whence y2 = 4ax; and as no particular value of the constant can give this equation, it is a singular solution.
Ex. 3. The general integral of a differential equation is y-cx—(52 + a2c2)*=0; it is required to find the singular solution.
F(x, y, c) = y-CX—(62 + a2c2)t = 0;
alue givetves a part
.. (F)=-~-_ ac
a(a? — Q2) whence we have + = 1; and this is the singular solution.
The process by which singular solutions are thus derived from the general integral is evidently identical with that by which the envelope of a family of lines, each individual of which is given by a particular value of an arbitrary constant, has been determined in Section 2, Chapter XIII, Vol. I. Thus the general integral involving the arbitrary constant represents the family of lines; the particular integral, a particular value having been given to the arbitrary constant, expresses an individual of the family; and the singular solution which is determined by the elimination of the constant between the general integral and its c-derived function, expresses the envelope of these particular lines. In illustration of these remarks let us take the preceding Ex. 2. The general integral therein given is the general integral
de les + a = 0; and the integral may be expressed in the form
y = ca This is manifestly the equation to a straight line; and to a series of straight lines, if c is considered a variable parameter; and the envelope of all these is the singular solution, and is a parabola whose latus rectum is 4a, as appears from the preceding example; it will be at once seen that the equation is that to the tangent of a parabola in what is sometimes called the magical form.
The comparison of the preceding differential equation and its general integral shews that ay in the first is replaced in the second by c: the c-differentiation therefore of the second produces the same result in terms of c as the am - differentiation of the first produces for Hence this method of deducing the singular solution is, in this form of equation at least, the same as that investigated and applied in Art. 406 : we have not therefore hereby obtained a more general method.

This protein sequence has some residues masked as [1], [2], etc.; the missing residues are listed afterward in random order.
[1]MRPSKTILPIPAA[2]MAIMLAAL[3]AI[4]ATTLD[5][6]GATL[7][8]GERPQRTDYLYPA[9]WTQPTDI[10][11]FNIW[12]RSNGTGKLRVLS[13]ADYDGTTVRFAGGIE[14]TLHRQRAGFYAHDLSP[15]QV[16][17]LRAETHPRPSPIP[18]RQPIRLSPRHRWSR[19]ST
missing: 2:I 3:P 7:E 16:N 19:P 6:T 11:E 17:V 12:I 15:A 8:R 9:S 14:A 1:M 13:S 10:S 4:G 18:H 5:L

410.] Thirdly, (211) will be satisfied if simultaneously we have
Come = (49) = 20; (213) which condition is the same as that determined in Art. 405. In respect of this circumstance let it be observed that it is inconsistent with the very first principles of differentiation that the derived-functions should have infinite values : if they have, the rules according to which they have been found fail. Now in differentiating a function of one variable only, say of x, it may be that its derived-function becomes infinite for a particular constant value of the variable: thus, for instance, if y = (x2 – a?), y'= 0, if x = + a; but in a function of two variables, as, for instance, u = (x2+y* — a?)} = 0, () = co, and () = co, if x2 + y2 = a?: that is, the total differential of u is infinite for this relation between x and y. Here then we have met with a case which is beside the common rules of differentiation; but which is of great importance in reference to singular solutions. For suppose u to involve other functions of x and y which are not infinite for the particular relation which makes the above values infinite, and suppose it to contain a function of an arbitrary constant, and the derived-function of it with reference to this arbitrary constant not to become infinite for this relation between x and y, then all these quantities must be neglected in comparison with those which become infinite ; and therefore the function of x and y which renders them infinite satisfies the differential equation, and is independent of the arbitrary constant which the general integral contains: and as this last property is characteristic of a singular solution, the function which satisfies these conditions is a singular solution. Hence we infer that if a function of x and y, which is independent of the arbitrary constant of integration, renders infinite Gon) and ..), and at the same time satisfies the differential equation, it is a singular solution, provided that it cannot be obtained by giving any particular constant value to the general constant of integration.
With regard to this criterion of a singular solution it must be observed that (?) which is the same as () must not become infinite simultaneously with () and (); for if this is the case, (211) takes an indeterminate form.